LSU vs. Clemson: Joe Burrow (9) admires the CFP National Championship trophy

LSU quarterback Joe Burrow (9) admires the CFP National Championship trophy following his team's 42-25 win over Clemson.

There was a moment, near the end of LSU’s National Championship game against Clemson, where Joe Burrow approached the sideline.

With a smirk, the Heisman winner held out his left hand toward head coach Ed Orgeron, pointed at his finger and said, without saying, “That championship ring is going right here.”

The video went viral, but received little negative fanfare and press. Why? Because this season belonged to Burrow, who will go down as one of the Top 5 quarterbacks in college football history.

Let’s repeat that, for those in the back – college football history.

Not LSU history.

Not SEC history.

Not even BCS, College Football Playoff, whatever time metric you can concoct. No, the history of the college football game, he stands near the top.

Why? Because look at the evolution of the kid from Ohio. On a risk, he transferred to Louisiana State University from Ohio State, after realizing he wasn’t going to win the starting job. His initial season was very conservative, going 219 for 379 passing, good for 57.8% and amassing 2,894 yards, 16 touchdowns, and 5 interceptions.

He added 7 touchdowns on the ground.

Many of those touchdowns came in the seven-overtime, crazy ending to the Texas A&M game in 2018. What a strange occurrence that was, but it solidified something between Burrow and his teammates – he was an LSU Tiger, and he was going to give it everything he had. Reports said that, after the game, Burrow collapsed from exhaustion and his teammates described him as a warrior.

He needed that spirit, as early in the bowl game against UCF Burrow took a devastating hit that many thought would put him out of the game.

Instead, it was transformative.

From there, and the addition of former Saints analyst Joe Brady as a passing game coordinator, Burrow went on to snap UCF’s win streak (and fake national title claims) and give Clemson coach Dabo Swinney and Trevor Lawrence their first loss as a pair at the other Tiger university.

Along the way, Burrow claimed the aforementioned Heisman, and the LSU offense became one for the ages. Burrow threw for 5,671 yards and 60 touchdowns with a 76.3% completion rate, with just 6 interceptions. That’s just one more turnover than his 2018 campaign, with 44 more touchdowns.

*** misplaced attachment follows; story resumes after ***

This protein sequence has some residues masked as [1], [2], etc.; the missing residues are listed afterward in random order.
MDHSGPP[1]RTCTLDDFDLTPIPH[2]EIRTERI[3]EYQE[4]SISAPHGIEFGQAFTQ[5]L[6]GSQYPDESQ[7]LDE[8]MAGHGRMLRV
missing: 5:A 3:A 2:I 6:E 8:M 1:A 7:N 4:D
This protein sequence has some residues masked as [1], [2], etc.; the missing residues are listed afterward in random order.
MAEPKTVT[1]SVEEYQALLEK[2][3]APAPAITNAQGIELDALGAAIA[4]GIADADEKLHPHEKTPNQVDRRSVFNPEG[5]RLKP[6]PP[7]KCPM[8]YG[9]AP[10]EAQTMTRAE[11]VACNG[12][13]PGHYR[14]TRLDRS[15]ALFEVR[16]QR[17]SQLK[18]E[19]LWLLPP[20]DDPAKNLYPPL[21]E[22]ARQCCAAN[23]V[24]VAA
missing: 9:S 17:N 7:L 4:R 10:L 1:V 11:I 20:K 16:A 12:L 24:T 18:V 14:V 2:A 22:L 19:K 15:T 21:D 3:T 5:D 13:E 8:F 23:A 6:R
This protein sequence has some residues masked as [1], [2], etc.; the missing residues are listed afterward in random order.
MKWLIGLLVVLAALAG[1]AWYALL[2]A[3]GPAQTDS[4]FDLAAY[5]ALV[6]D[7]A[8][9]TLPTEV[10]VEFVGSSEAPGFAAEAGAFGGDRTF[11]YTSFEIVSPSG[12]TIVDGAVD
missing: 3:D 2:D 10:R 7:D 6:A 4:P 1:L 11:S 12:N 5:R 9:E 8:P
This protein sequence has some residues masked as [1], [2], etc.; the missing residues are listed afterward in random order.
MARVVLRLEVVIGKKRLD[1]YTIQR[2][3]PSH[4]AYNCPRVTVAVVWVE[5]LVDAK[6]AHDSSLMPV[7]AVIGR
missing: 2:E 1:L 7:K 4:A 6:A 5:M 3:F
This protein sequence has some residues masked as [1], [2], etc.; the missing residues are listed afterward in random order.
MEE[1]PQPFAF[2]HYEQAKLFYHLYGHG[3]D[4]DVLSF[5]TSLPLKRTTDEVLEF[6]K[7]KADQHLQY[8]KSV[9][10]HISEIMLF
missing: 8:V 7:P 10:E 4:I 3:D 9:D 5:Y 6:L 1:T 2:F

Burrow and the offense did it all against a brutal schedule that saw them face the preseason top 4 teams - all on the road. LSU ended up facing seven AP top 10 teams (at the time of the contest) and beat them all.

That’s not improvement, that’s pure evolution, and it stems from the evolution of one man that many wanted to put down and cast away – Coach Ed Orgeron.

When Joe Alleva, who thankfully is no longer LSU’s Athletic Director, announced that the university would hire Ed Orgeron and lift him from the interim coach tag, there were many fans and media members who scratched their head. They believed that Orgeron was the ‘settle’ pick and that Alleva just didn’t have the stones to pursue a coach like Tom Herman or Jimbo Fisher, who were looking for large money contracts.

It’s a good thing Alleva is gone for other reasons, by the way, like the method in which he handled Les Miles’ tenure and the Will Wade issues, but that’s another story.

Orgeron had a checkered past, with a failed stint has head coach of Ole Miss and then being snubbed for Steve Sarkisian as the head coach of University of Southern California.

I’m going to take this space to thank USC for making that blunder.

Why? Because Miles brought Orgeron home, to work for LSU which was his dream job. When he got the head coaching nod at LSU, he nearly cried because, as reported by Sports Illustrated, the place where the man came from doesn’t offer much hope. Being from Cajun country and believing that such a pinnacle is achievable almost makes you insane – but for a guy who rips off his shirt more often than not, and shotguns Red Bull energy drinks, I guess it all seems rather normal.

But he rose because he evolved. Critics of Orgeron said that his past coaching experiences showed that he wanted to be involved in everything, a horrible micro-manager who thought he knew it all. It cost Orgeron a huge reputation hit at Ole Miss, and haunted him with his interim tenure at USC.

So upon his arrival at LSU, Orgeron took a lower coaching salary (just $3.5 million, compared to Dabo’s nearly $9 million) so that he could secure some of the best assistants in college football. Dave Aranda behind the defense, Steve Ensminger and Joe Brady behind the offense, this team went through an eight-month, off season transformation that turned the squad into the most feared in the country, an offense that produced the highest numbers ever in the history of the sport.

That transformation earned every coach on staff a hefty bonus, with Orgeron claiming a little over $1 million in performance-based incentives.

Worth every penny.

So soak it up, Tiger fans, we all were able to witness greatness. But it went beyond that, it was a story that was almost too good to be true – a story of a coach’s evolution and redemption; an Ohio kid buys into a crazy culture and gets a second chance; a new coach comes into his own and proves himself; a defense finds itself at just the perfect time; and the list goes on, and on, and on… almost too much for a movie, it would have to be a television show.

And it all happened right here, in our back yard, at Louisiana State University.

J. McHugh David is editor and publisher of the Livingston Parish News.

(1) comment


Great article !

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